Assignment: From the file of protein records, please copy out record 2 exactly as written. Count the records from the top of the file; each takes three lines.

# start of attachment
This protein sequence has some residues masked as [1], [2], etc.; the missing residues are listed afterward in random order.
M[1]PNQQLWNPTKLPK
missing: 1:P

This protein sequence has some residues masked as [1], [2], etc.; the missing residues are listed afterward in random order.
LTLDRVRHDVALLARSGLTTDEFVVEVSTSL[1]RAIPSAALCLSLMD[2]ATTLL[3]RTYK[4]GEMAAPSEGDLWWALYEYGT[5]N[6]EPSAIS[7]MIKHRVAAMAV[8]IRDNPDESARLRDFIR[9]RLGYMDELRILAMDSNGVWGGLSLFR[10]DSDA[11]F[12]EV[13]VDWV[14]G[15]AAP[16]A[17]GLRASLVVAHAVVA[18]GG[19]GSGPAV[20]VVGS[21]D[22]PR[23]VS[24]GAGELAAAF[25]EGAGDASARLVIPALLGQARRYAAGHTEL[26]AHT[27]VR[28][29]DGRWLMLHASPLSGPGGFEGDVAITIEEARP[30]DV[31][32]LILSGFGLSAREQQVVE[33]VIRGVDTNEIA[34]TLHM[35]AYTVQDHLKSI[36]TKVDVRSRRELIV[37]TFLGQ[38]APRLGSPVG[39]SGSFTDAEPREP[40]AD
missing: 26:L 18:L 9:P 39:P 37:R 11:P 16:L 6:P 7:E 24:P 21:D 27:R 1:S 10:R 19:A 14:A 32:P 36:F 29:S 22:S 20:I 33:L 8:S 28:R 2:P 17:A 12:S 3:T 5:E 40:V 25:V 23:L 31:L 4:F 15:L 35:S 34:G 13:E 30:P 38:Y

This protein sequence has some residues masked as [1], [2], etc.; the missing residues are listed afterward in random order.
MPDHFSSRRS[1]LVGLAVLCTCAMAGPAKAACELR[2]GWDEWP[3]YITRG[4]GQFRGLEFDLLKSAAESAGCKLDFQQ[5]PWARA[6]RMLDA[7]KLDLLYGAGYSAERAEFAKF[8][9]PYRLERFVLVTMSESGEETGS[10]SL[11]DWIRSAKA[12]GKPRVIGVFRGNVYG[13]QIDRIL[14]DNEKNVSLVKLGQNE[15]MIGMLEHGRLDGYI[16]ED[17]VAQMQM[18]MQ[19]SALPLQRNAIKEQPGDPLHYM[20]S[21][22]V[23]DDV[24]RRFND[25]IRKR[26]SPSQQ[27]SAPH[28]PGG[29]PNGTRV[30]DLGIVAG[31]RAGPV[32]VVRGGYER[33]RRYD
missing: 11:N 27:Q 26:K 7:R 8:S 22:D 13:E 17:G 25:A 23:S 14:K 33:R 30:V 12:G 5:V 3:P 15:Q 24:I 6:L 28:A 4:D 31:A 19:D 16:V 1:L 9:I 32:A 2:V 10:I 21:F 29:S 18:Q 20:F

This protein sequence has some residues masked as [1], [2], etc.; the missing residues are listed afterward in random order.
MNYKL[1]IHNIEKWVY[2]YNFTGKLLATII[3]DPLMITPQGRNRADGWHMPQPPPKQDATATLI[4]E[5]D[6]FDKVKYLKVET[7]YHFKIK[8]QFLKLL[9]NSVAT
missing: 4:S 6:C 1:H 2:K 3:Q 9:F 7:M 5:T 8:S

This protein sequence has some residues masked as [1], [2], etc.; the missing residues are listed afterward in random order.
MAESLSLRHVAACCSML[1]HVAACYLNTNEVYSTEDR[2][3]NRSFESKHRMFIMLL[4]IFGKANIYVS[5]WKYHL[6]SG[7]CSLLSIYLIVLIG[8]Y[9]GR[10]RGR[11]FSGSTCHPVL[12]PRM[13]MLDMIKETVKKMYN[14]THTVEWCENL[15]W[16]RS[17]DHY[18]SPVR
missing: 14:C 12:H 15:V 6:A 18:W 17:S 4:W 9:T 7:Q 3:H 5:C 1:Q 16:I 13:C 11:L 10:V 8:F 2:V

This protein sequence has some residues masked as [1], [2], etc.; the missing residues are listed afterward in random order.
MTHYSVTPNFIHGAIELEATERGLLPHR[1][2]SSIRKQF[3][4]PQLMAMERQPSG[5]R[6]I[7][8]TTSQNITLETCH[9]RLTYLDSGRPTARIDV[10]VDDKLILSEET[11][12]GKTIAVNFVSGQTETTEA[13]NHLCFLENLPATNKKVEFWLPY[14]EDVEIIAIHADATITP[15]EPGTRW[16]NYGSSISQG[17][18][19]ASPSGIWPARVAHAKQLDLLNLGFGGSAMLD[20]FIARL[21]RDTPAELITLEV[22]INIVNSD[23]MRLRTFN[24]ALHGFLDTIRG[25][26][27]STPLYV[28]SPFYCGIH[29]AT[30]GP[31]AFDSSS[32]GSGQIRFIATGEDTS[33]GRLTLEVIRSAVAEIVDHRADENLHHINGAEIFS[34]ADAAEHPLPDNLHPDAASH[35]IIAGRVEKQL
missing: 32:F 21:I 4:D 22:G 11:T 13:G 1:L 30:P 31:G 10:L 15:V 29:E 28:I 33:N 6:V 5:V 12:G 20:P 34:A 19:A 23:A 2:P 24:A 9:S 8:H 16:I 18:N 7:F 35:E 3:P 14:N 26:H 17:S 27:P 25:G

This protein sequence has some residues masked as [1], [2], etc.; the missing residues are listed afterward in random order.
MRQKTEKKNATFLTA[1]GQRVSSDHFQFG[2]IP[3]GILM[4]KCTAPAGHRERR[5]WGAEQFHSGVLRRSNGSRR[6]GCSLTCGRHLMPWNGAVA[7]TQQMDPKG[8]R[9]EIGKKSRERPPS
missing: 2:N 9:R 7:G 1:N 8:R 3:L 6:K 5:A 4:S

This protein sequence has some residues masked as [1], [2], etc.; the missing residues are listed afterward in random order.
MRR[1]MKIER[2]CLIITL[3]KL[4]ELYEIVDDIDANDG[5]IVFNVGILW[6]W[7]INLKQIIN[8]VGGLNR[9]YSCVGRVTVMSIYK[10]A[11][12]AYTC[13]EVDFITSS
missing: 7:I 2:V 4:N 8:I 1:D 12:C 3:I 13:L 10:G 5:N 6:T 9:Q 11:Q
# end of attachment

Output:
This protein sequence has some residues masked as [1], [2], etc.; the missing residues are listed afterward in random order.
LTLDRVRHDVALLARSGLTTDEFVVEVSTSL[1]RAIPSAALCLSLMD[2]ATTLL[3]RTYK[4]GEMAAPSEGDLWWALYEYGT[5]N[6]EPSAIS[7]MIKHRVAAMAV[8]IRDNPDESARLRDFIR[9]RLGYMDELRILAMDSNGVWGGLSLFR[10]DSDA[11]F[12]EV[13]VDWV[14]G[15]AAP[16]A[17]GLRASLVVAHAVVA[18]GG[19]GSGPAV[20]VVGS[21]D[22]PR[23]VS[24]GAGELAAAF[25]EGAGDASARLVIPALLGQARRYAAGHTEL[26]AHT[27]VR[28][29]DGRWLMLHASPLSGPGGFEGDVAITIEEARP[30]DV[31][32]LILSGFGLSAREQQVVE[33]VIRGVDTNEIA[34]TLHM[35]AYTVQDHLKSI[36]TKVDVRSRRELIV[37]TFLGQ[38]APRLGSPVG[39]SGSFTDAEPREP[40]AD
missing: 26:L 18:L 9:P 39:P 37:R 11:P 16:L 6:P 7:E 24:P 21:D 27:R 1:S 10:R 19:A 14:A 32:P 36:F 29:S 22:S 20:I 33:L 8:S 28:R 2:P 17:A 12:S 3:T 5:E 40:V 25:V 23:L 31:L 4:F 15:L 35:S 34:G 13:E 30:P 38:Y